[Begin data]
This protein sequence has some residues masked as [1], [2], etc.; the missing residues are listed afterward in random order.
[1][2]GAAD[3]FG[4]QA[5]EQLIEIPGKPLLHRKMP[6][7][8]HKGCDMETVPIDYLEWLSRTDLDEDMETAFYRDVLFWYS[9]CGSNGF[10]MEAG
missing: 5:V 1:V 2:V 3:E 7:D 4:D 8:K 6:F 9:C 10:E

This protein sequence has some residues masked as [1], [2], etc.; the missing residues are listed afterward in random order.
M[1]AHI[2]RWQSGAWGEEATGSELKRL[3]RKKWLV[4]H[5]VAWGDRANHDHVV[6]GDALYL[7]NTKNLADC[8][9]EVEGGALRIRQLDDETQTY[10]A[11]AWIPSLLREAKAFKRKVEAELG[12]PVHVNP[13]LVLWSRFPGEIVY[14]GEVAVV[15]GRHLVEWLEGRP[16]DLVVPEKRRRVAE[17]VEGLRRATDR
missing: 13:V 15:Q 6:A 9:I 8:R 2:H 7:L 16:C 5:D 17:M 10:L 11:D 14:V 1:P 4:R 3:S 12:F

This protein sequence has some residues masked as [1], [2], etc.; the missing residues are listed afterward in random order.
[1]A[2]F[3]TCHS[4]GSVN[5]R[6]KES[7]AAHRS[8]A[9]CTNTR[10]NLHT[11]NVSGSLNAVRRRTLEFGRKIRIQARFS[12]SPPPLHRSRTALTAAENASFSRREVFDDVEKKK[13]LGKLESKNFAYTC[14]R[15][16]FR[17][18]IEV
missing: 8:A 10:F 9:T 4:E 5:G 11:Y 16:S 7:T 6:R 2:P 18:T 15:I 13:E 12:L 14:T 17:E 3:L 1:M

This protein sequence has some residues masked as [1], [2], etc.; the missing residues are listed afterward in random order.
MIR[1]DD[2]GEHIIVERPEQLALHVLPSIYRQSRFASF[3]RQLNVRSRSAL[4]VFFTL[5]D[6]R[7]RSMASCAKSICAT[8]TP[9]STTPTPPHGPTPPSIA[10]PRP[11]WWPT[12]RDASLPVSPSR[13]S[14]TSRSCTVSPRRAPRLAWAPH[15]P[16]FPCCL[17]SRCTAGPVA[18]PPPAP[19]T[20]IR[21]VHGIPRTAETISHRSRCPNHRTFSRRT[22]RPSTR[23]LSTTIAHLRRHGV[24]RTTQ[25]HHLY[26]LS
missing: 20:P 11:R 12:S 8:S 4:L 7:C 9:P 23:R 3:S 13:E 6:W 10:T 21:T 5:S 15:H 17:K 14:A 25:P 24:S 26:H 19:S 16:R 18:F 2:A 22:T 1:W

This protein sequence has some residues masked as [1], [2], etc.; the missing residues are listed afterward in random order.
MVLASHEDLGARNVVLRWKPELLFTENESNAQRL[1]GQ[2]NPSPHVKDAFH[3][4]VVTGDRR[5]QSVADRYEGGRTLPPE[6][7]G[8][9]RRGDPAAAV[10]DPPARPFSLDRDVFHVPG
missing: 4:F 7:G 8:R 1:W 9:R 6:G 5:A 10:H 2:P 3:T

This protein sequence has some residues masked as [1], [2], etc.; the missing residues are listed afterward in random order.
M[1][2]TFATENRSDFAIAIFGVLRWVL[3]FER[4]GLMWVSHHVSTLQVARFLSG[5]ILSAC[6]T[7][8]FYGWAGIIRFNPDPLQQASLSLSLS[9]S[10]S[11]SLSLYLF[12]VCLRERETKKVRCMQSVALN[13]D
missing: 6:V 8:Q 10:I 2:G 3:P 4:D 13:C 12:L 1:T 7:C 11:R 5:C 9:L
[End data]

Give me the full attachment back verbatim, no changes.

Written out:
This protein sequence has some residues masked as [1], [2], etc.; the missing residues are listed afterward in random order.
[1][2]GAAD[3]FG[4]QA[5]EQLIEIPGKPLLHRKMP[6][7][8]HKGCDMETVPIDYLEWLSRTDLDEDMETAFYRDVLFWYS[9]CGSNGF[10]MEAG
missing: 5:V 1:V 2:V 3:E 7:D 4:D 8:K 6:F 9:C 10:E

This protein sequence has some residues masked as [1], [2], etc.; the missing residues are listed afterward in random order.
M[1]AHI[2]RWQSGAWGEEATGSELKRL[3]RKKWLV[4]H[5]VAWGDRANHDHVV[6]GDALYL[7]NTKNLADC[8][9]EVEGGALRIRQLDDETQTY[10]A[11]AWIPSLLREAKAFKRKVEAELG[12]PVHVNP[13]LVLWSRFPGEIVY[14]GEVAVV[15]GRHLVEWLEGRP[16]DLVVPEKRRRVAE[17]VEGLRRATDR
missing: 13:V 15:Q 6:A 9:I 8:R 2:H 7:L 16:C 5:D 17:M 10:L 11:D 14:V 1:P 4:R 3:S 12:F

This protein sequence has some residues masked as [1], [2], etc.; the missing residues are listed afterward in random order.
[1]A[2]F[3]TCHS[4]GSVN[5]R[6]KES[7]AAHRS[8]A[9]CTNTR[10]NLHT[11]NVSGSLNAVRRRTLEFGRKIRIQARFS[12]SPPPLHRSRTALTAAENASFSRREVFDDVEKKK[13]LGKLESKNFAYTC[14]R[15][16]FR[17][18]IEV
missing: 8:A 10:F 9:T 4:E 5:G 11:Y 16:S 7:T 6:R 2:P 18:T 15:I 13:E 12:L 14:T 17:E 3:L 1:M

This protein sequence has some residues masked as [1], [2], etc.; the missing residues are listed afterward in random order.
MIR[1]DD[2]GEHIIVERPEQLALHVLPSIYRQSRFASF[3]RQLNVRSRSAL[4]VFFTL[5]D[6]R[7]RSMASCAKSICAT[8]TP[9]STTPTPPHGPTPPSIA[10]PRP[11]WWPT[12]RDASLPVSPSR[13]S[14]TSRSCTVSPRRAPRLAWAPH[15]P[16]FPCCL[17]SRCTAGPVA[18]PPPAP[19]T[20]IR[21]VHGIPRTAETISHRSRCPNHRTFSRRT[22]RPSTR[23]LSTTIAHLRRHGV[24]RTTQ[25]HHLY[26]LS
missing: 20:P 11:R 12:S 8:S 4:L 7:C 9:P 23:R 3:S 13:E 6:W 10:T 21:T 5:S 15:H 17:K 14:A 25:P 24:S 26:H 19:S 16:R 18:F 2:A 22:T 1:W

This protein sequence has some residues masked as [1], [2], etc.; the missing residues are listed afterward in random order.
MVLASHEDLGARNVVLRWKPELLFTENESNAQRL[1]GQ[2]NPSPHVKDAFH[3][4]VVTGDRR[5]QSVADRYEGGRTLPPE[6][7]G[8][9]RRGDPAAAV[10]DPPARPFSLDRDVFHVPG
missing: 4:F 7:G 8:R 1:W 9:R 6:G 5:A 10:H 2:P 3:T

This protein sequence has some residues masked as [1], [2], etc.; the missing residues are listed afterward in random order.
M[1][2]TFATENRSDFAIAIFGVLRWVL[3]FER[4]GLMWVSHHVSTLQVARFLSG[5]ILSAC[6]T[7][8]FYGWAGIIRFNPDPLQQASLSLSLS[9]S[10]S[11]SLSLYLF[12]VCLRERETKKVRCMQSVALN[13]D
missing: 6:V 8:Q 10:I 2:G 3:P 4:D 13:C 12:L 1:T 7:C 11:R 5:C 9:L